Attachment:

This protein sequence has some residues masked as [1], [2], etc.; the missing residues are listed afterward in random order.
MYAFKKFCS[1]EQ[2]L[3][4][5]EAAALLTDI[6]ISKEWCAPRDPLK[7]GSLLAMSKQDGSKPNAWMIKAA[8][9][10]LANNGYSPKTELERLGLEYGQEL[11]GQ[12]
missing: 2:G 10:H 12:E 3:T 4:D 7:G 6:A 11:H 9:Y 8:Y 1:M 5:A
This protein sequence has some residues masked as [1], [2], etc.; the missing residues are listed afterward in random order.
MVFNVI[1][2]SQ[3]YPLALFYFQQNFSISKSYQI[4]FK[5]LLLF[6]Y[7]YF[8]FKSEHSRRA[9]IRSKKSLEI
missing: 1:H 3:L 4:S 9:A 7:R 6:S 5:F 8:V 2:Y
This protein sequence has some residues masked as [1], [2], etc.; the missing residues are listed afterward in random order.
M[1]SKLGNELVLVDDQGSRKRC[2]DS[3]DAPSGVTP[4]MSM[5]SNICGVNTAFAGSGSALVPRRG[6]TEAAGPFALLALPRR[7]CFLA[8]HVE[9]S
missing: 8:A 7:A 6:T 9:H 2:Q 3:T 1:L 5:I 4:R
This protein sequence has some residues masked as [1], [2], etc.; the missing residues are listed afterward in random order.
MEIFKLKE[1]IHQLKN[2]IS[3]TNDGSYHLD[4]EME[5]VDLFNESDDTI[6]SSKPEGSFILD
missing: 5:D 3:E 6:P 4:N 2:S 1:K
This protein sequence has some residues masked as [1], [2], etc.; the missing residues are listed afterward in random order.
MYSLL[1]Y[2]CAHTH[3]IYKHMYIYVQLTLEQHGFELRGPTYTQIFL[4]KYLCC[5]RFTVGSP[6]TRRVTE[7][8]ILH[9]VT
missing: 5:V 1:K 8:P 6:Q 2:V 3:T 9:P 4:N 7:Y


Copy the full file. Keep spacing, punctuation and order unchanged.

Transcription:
This protein sequence has some residues masked as [1], [2], etc.; the missing residues are listed afterward in random order.
MYAFKKFCS[1]EQ[2]L[3][4][5]EAAALLTDI[6]ISKEWCAPRDPLK[7]GSLLAMSKQDGSKPNAWMIKAA[8][9][10]LANNGYSPKTELERLGLEYGQEL[11]GQ[12]
missing: 2:G 10:H 12:E 3:T 4:D 7:G 6:A 11:H 9:Y 8:Y 1:M 5:A
This protein sequence has some residues masked as [1], [2], etc.; the missing residues are listed afterward in random order.
MVFNVI[1][2]SQ[3]YPLALFYFQQNFSISKSYQI[4]FK[5]LLLF[6]Y[7]YF[8]FKSEHSRRA[9]IRSKKSLEI
missing: 1:H 3:L 4:S 9:A 7:R 6:S 5:F 8:V 2:Y
This protein sequence has some residues masked as [1], [2], etc.; the missing residues are listed afterward in random order.
M[1]SKLGNELVLVDDQGSRKRC[2]DS[3]DAPSGVTP[4]MSM[5]SNICGVNTAFAGSGSALVPRRG[6]TEAAGPFALLALPRR[7]CFLA[8]HVE[9]S
missing: 8:A 7:A 6:T 9:H 2:Q 3:T 1:L 5:I 4:R
This protein sequence has some residues masked as [1], [2], etc.; the missing residues are listed afterward in random order.
MEIFKLKE[1]IHQLKN[2]IS[3]TNDGSYHLD[4]EME[5]VDLFNESDDTI[6]SSKPEGSFILD
missing: 5:D 3:E 6:P 4:N 2:S 1:K
This protein sequence has some residues masked as [1], [2], etc.; the missing residues are listed afterward in random order.
MYSLL[1]Y[2]CAHTH[3]IYKHMYIYVQLTLEQHGFELRGPTYTQIFL[4]KYLCC[5]RFTVGSP[6]TRRVTE[7][8]ILH[9]VT
missing: 5:V 1:K 8:P 6:Q 2:V 3:T 9:P 4:N 7:Y